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    Contextual determinants of the social-transfer-of-learning effect.
    Exp Brain Res 2011 Jun 22;211(3-4):415-22. Epub 2011 Apr 22.
    Università di Modena e Reggio Emilia, Reggio Emilia, Italy.
    A recent study (Milanese et al. in Cogn 116(1):15-22, 2010) showed that performing a spatial compatibility task with incompatible S-R links (i.e., the practice task) alongside a co-actor eliminates the Simon effect in a subsequent joint Simon task (i.e., the transfer task). In the present study, we conducted three experiments to individuate which elements of the practice task need to remain constant for this social-transfer-of-learning to occur. In Experiment 1, participants performed the practice task alongside a co-actor and the Simon task with a different co-actor; in Experiment 2, they performed the practice task alongside a co-actor and the Simon task with the same co-actor after exchanging their seats. Results showed a modulation of the joint Simon effect in Experiment 1 only. In Experiment 2, we found a regular joint Simon effect. These results indicate that, while co-actor identity is not crucial, other elements of the context, such as keeping the same position across tasks, are necessary for the social-transfer-of-learning to occur. On the whole, our data suggest that the social-transfer-of-learning effect is not tuned to a specific co-actor and depends on spatial parameters of the practice and transfer tasks.

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    Shared learning shapes human performance: Transfer effects in task sharing.
    Cognition 2010 Jul 8;116(1):15-22. Epub 2010 Apr 8.
    Università di Modena e Reggio Emilia, Italy.
    We investigated whether performing a task with a co-actor shapes the way a subsequent task is performed. In four experiments participants were administered a Simon task after practicing a spatial compatibility task with an incompatible S-R mapping. In Experiment 1 they performed both tasks alongside another person; in Experiment 2 they performed the spatial compatibility task alone, responding to only one stimulus position, and the Simon task with another person; in Experiment 3, they performed the spatial compatibility task with another person and the Simon task alone; finally, in Experiment 4, they performed the spatial compatibility task alone and the Simon task with another person. Read More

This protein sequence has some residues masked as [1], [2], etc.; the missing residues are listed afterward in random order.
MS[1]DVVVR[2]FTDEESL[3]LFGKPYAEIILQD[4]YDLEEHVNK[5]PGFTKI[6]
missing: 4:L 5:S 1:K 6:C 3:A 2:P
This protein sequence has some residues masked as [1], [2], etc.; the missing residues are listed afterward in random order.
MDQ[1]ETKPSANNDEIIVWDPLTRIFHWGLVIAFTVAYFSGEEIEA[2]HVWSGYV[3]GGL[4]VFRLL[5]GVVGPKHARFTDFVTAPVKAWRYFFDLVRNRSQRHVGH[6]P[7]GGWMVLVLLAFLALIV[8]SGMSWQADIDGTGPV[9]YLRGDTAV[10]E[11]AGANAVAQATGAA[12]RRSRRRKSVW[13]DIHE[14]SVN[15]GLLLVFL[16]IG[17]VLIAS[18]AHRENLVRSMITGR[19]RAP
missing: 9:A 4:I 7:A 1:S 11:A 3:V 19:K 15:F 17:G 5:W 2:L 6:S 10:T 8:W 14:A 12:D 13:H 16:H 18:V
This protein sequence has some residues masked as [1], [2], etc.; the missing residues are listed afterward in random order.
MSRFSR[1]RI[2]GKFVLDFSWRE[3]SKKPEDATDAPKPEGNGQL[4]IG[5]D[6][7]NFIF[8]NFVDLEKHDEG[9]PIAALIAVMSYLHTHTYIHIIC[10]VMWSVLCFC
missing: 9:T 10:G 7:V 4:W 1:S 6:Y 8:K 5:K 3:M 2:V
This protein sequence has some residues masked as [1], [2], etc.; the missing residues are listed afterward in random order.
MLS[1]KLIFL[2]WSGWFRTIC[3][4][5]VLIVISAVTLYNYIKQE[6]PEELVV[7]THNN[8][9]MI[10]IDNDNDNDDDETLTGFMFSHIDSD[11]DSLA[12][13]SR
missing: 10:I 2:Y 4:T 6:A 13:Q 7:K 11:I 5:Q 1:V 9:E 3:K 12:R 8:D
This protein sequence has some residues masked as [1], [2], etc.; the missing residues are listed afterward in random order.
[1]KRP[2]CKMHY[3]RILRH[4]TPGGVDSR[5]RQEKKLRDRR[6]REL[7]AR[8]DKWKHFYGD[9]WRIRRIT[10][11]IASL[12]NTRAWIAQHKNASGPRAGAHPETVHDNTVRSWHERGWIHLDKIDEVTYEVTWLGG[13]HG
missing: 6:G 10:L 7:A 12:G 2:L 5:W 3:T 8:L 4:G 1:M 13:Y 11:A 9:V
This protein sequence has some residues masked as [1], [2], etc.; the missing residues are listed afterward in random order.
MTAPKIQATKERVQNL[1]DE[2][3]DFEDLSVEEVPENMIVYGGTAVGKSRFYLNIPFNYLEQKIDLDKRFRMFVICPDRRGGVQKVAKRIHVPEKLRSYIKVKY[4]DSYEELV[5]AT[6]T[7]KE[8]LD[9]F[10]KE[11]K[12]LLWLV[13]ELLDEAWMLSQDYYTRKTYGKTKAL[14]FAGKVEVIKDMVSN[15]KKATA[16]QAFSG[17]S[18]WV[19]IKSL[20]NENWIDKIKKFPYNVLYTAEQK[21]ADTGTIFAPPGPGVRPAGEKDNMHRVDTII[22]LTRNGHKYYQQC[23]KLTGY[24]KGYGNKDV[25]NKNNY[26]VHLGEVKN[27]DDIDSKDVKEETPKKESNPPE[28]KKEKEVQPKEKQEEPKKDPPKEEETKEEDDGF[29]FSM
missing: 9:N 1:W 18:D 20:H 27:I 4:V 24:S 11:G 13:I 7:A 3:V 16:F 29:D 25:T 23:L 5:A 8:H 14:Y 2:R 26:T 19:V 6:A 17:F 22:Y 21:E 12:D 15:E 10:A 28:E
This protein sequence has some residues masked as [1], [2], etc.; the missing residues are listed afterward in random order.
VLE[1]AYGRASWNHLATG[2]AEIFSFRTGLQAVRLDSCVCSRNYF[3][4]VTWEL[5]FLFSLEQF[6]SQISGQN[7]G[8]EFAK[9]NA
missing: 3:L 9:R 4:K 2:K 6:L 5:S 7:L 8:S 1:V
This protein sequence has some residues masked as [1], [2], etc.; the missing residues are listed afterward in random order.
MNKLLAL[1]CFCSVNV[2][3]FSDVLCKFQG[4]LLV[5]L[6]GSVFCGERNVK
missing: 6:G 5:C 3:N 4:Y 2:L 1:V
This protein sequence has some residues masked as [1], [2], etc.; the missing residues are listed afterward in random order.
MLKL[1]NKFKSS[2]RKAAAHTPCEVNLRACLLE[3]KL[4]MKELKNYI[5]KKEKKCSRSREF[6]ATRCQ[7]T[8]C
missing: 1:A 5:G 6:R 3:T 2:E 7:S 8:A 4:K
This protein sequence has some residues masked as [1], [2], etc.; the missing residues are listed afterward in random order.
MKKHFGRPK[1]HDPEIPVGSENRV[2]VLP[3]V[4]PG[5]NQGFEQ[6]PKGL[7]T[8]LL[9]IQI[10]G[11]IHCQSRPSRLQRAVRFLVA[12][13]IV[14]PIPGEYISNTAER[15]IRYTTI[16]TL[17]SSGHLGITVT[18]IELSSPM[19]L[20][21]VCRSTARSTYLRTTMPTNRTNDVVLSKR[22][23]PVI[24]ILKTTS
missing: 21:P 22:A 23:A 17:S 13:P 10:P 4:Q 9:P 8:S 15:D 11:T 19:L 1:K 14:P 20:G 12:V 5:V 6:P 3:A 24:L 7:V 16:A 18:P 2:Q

The joint flanker effect and the joint Simon effect: On the comparability of processes underlying joint compatibility effects.
    Q J Exp Psychol (Hove) 2017 Sep 22;70(9):1808-1823. Epub 2016 Jul 22.
    a Institut für Psychologie , Albert-Ludwigs-Universität Freiburg , Freiburg , Germany.
    Previous studies observed compatibility effects in different interference paradigms such as the Simon and flanker task even when the task was distributed across two co-actors. In both Simon and flanker tasks, performance is improved in compatible trials relative to incompatible trials if one actor works on the task alone as well as if two co-actors share the task. These findings have been taken to indicate that actors automatically co-represent their co-actor's task. Read More
    Influence of short incompatible practice on the Simon effect: transfer along the vertical dimension and across vertical and horizontal dimensions.
    Exp Brain Res 2015 Nov 12;233(11):3313-21. Epub 2015 Aug 12.
    Programa de Pós-graduação em Neurociências, Instituto de Biologia, Universidade Federal Fluminense, Niterói, Rio de Janeiro, Brazil.
    In spatial compatibility and Simon tasks, the response is faster when stimulus and response locations are on the same side than when they are on opposite sides. It has been shown that a spatial incompatible practice leads to a subsequent modulation of the Simon effect along the horizontal dimension. It has also been reported that this modulation occurs both along and across vertical and horizontal dimensions, but only after intensive incompatible training (600 trials). Read More
    Transfer effects of incompatible location-relevant mappings on a subsequent visual or auditory simon task.
    Mem Cognit 2003 Oct;31(7):1146-52
    Department of Psychological Sciences, Purdue University, West Lafayette, Indiana 47907-2081, USA.
    Two experiments investigated the influence of practice with an incompatible mapping of left and right stimuli to keypress responses on performance of a subsequent Simon task, for which stimulus location was irrelevant, after a delay of 5 min or 1 week. In Experiment 1, the visual Simon effect was eliminated when the practice modality was auditory and reversed to favor noncorresponding responses when it was visual, and there was no significant effect of delay interval. In Experiment 2, significant auditory Simon effects were obtained that did not vary as a function of practice modality, with delay having only a marginal effect on the magnitude of the Simon effect. Read More